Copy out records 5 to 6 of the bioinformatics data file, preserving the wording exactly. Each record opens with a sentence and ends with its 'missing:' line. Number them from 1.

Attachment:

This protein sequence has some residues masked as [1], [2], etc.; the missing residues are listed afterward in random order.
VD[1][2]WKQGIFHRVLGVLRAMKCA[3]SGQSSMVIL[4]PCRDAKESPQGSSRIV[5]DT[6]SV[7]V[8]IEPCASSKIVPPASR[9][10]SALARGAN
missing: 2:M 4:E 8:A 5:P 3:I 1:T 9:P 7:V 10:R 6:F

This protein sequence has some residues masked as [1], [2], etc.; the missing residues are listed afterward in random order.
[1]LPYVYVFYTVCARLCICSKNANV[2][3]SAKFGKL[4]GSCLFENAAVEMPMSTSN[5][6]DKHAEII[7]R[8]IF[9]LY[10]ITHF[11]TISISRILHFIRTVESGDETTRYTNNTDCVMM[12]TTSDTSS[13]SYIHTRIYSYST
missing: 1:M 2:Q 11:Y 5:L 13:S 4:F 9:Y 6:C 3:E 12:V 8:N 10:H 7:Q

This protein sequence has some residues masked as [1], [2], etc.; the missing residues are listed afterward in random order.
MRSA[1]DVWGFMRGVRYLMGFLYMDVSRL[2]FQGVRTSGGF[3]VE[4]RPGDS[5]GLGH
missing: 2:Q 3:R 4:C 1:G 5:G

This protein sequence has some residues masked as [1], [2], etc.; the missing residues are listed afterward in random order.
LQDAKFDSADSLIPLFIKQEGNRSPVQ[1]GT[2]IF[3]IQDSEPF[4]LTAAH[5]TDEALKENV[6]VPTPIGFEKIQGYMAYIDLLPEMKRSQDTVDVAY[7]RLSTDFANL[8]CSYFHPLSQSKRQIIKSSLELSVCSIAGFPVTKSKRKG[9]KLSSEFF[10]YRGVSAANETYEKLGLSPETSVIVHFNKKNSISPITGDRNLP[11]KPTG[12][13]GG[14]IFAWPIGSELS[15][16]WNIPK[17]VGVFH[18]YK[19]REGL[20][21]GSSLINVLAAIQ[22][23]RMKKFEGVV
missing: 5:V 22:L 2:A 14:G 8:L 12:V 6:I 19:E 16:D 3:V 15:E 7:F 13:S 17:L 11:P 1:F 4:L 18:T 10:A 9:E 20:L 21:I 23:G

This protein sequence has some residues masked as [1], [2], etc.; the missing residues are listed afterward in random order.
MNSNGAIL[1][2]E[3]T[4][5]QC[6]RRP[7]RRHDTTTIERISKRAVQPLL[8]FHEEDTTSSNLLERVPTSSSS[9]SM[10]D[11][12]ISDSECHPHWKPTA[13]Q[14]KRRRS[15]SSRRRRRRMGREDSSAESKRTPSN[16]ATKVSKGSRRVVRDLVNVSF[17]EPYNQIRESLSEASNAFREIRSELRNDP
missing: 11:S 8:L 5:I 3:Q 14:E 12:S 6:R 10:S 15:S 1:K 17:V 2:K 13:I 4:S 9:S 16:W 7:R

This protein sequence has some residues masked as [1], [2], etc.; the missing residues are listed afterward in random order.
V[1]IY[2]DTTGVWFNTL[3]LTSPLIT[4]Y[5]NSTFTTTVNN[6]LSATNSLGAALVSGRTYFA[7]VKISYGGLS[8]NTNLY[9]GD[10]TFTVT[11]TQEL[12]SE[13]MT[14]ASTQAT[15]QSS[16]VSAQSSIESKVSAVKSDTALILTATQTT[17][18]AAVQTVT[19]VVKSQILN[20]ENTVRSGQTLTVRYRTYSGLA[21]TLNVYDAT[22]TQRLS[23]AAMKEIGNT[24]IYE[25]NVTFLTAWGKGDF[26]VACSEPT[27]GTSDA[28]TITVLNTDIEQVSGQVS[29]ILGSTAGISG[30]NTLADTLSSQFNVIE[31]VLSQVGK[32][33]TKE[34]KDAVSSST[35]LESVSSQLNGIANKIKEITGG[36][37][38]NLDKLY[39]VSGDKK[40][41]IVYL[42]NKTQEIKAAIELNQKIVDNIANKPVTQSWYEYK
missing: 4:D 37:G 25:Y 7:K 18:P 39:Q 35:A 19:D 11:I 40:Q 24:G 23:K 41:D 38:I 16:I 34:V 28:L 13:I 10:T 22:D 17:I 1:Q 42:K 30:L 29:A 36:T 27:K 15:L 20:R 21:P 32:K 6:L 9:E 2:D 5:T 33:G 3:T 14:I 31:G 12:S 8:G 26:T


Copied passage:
This protein sequence has some residues masked as [1], [2], etc.; the missing residues are listed afterward in random order.
MNSNGAIL[1][2]E[3]T[4][5]QC[6]RRP[7]RRHDTTTIERISKRAVQPLL[8]FHEEDTTSSNLLERVPTSSSS[9]SM[10]D[11][12]ISDSECHPHWKPTA[13]Q[14]KRRRS[15]SSRRRRRRMGREDSSAESKRTPSN[16]ATKVSKGSRRVVRDLVNVSF[17]EPYNQIRESLSEASNAFREIRSELRNDP
missing: 11:S 8:L 5:I 3:Q 14:E 12:S 6:R 10:S 15:S 1:K 17:V 2:K 13:I 4:S 9:S 16:W 7:R

This protein sequence has some residues masked as [1], [2], etc.; the missing residues are listed afterward in random order.
V[1]IY[2]DTTGVWFNTL[3]LTSPLIT[4]Y[5]NSTFTTTVNN[6]LSATNSLGAALVSGRTYFA[7]VKISYGGLS[8]NTNLY[9]GD[10]TFTVT[11]TQEL[12]SE[13]MT[14]ASTQAT[15]QSS[16]VSAQSSIESKVSAVKSDTALILTATQTT[17][18]AAVQTVT[19]VVKSQILN[20]ENTVRSGQTLTVRYRTYSGLA[21]TLNVYDAT[22]TQRLS[23]AAMKEIGNT[24]IYE[25]NVTFLTAWGKGDF[26]VACSEPT[27]GTSDA[28]TITVLNTDIEQVSGQVS[29]ILGSTAGISG[30]NTLADTLSSQFNVIE[31]VLSQVGK[32][33]TKE[34]KDAVSSST[35]LESVSSQLNGIANKIKEITGG[36][37][38]NLDKLY[39]VSGDKK[40][41]IVYL[42]NKTQEIKAAIELNQKIVDNIANKPVTQSWYEYK
missing: 4:D 37:G 25:Y 7:K 18:P 39:Q 35:A 19:D 11:I 40:Q 24:G 23:K 41:D 38:I 16:I 34:V 28:L 13:I 10:T 22:D 17:I 1:Q 42:K 30:L 29:A 36:T 27:K 15:L 20:R 21:P 32:K 6:L 9:E 2:D 5:T 33:G 3:T 14:I 31:G 12:S 8:G 26:T